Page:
Marcus MIller

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Dick Holmes (high school bud bass player) just turned me onto this fabulous funky music.m and superb bass player...

What can I say but yum?

MGod has moved on

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Joe Briggs short salute to his cousin Marvin Briggs

And then there is Marvin's longer salute to his mother "Appreciate Ya"

Burn Cream for Free

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Burn victims are making incredible recoveries all thanks to a Tampa native.

Dr.Wayne Miller invented a burn solution after a pipe in his jacuzzi exploded, leaving him with first-degree burns from his face to his waist. Two weeks after he applied his cream to the burns, he had no scars and was completely healed.

Ten years later, his burn solution was approved by the FDA, and the doctor created a non-profit, the BurnSolution foundation, to give the cream out for free to homeless people across the country who are more likely to face ailments such as intense sunburns, burns from cooking on an open fire, bug bites, road rash, infected cuts or wounds, blisters and sores.

The organization relies on donations to help distribute the cream free of charge.

To donate, visit

To contact the BurnSolution Foundation, call (813) 417-3323 or e-mail


HPV Is Spread by Having Sex. So Why Don't People Talk About That?

by Maggie Fox

There's a virus that almost everyone gets at some point in their lives.

It can cause cancer, and rates of the cancers it causes are growing among men.

The virus is the human papillomavirus or HPV, and it's the main cause of cervical cancer, anal cancer and, more recently, mouth and throat cancer. It's passed mostly via sex, but doctors aren't talking about that to their patients. Why not?

It's because there is a vaccine to prevent HPV infection. But for it to work best, people have to get it long before they could ever be infected. That means vaccinating 11- and 12-year-olds, and most parents get very squeamish about the thought of sex and kids that age.

"There are some taboo subjects but the fact is that almost every human being is going to get HPV at some point in their life through normal, intimate human activity," said Dr. Lois Ramondetta, chief of gynecologic oncology at the MD Anderson Cancer Center in Houston.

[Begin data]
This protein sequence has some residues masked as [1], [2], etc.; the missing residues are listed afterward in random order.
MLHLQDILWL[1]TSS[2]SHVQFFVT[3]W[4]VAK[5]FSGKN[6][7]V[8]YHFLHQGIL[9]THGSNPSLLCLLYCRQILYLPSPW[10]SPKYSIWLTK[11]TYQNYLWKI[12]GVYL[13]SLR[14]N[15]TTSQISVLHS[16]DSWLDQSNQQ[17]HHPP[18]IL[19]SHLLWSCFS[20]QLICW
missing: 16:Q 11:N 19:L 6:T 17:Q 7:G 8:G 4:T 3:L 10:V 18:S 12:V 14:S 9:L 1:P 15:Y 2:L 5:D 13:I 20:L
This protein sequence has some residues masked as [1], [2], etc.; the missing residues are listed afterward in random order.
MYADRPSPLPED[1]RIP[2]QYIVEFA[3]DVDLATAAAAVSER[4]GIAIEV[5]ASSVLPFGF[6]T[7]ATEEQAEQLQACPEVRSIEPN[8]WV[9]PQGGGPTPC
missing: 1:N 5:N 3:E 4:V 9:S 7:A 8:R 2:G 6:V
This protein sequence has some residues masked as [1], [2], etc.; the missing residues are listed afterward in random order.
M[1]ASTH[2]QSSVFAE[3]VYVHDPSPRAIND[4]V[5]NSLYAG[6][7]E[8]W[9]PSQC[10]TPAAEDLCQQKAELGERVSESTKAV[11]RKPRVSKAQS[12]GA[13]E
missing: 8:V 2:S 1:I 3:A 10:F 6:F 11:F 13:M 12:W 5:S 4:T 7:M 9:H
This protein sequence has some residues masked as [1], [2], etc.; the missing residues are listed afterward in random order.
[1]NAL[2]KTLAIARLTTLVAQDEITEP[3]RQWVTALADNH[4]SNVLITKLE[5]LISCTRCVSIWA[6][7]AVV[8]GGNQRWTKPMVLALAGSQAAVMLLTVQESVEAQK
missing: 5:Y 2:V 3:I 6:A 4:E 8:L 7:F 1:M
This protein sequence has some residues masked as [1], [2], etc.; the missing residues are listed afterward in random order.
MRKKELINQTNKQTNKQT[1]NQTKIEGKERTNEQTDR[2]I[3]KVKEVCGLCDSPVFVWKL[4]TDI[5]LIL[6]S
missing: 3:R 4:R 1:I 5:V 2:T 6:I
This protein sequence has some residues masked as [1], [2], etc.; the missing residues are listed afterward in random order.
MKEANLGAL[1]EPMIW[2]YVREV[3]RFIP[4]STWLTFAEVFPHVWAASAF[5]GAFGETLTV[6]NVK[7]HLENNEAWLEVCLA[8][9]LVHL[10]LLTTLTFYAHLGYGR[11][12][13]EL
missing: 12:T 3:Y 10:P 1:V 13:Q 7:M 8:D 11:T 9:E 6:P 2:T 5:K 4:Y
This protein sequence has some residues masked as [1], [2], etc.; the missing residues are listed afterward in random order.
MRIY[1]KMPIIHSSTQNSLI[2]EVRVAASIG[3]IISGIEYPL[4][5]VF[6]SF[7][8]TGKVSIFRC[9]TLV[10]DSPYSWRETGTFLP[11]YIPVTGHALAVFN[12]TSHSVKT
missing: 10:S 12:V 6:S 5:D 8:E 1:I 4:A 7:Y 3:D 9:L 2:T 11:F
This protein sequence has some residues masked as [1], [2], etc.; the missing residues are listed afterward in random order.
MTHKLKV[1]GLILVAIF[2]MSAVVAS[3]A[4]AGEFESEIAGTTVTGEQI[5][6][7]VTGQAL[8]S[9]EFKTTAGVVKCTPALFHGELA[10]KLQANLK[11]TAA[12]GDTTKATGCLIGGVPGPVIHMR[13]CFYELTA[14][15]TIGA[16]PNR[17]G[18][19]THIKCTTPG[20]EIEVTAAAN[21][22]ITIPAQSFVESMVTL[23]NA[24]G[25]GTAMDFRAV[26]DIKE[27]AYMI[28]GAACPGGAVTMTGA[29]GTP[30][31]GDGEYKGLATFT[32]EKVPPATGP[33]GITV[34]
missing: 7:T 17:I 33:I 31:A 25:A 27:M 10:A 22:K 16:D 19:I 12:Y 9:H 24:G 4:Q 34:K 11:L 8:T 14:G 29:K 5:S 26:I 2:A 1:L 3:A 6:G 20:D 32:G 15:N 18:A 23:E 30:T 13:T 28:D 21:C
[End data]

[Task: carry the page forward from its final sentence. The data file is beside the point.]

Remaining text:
HPV is the main cause of cervical cancer, once a leading cancer among women. It still causes 11,000 cases of cervical cancer a year in the U.S., but screening via pap smears and, more lately, HPV tests, has cut the rate of new cases and of deaths dramatically.
""There's nothing that men and women can do to prevent oral cancer.""

The CDC estimates that HPV causes 31,500 cases of cancer a year. Most are in women, but more head and neck cancers are caused in men than in women.

Earlier this week, researchers reported that a startling number of men are infected with HPV in the mouth and throat -- 11 percent of all men tested between 2011 and 2014. They are at risk of developing oral cancer.

This cancer mostly starts to show up in middle age, and men understandably want to know why they got it. Oral sex appears to be the cause -- probably dating back to when they were in their late teens or early 20s.

But it turns out there's not much people can do to discover they're infected.

"There is no test to find out a person's 'HPV status'," the Centers for Disease Control and Prevention says. "Also, there is no approved HPV test to find HPV in the mouth or throat."

And there's no way to go back and undo whatever caused the infection that has caused cancer decades later.

"We don't know how it goes from being an infection to causing the cancer," Ramondetta said. "And we don't know why the virus doesn't go away in some people."

So fuck you all.

Comparing Obama and Trump

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Pastor: When White Folks Say Obama Was an "Embarrassment", Here's Your Response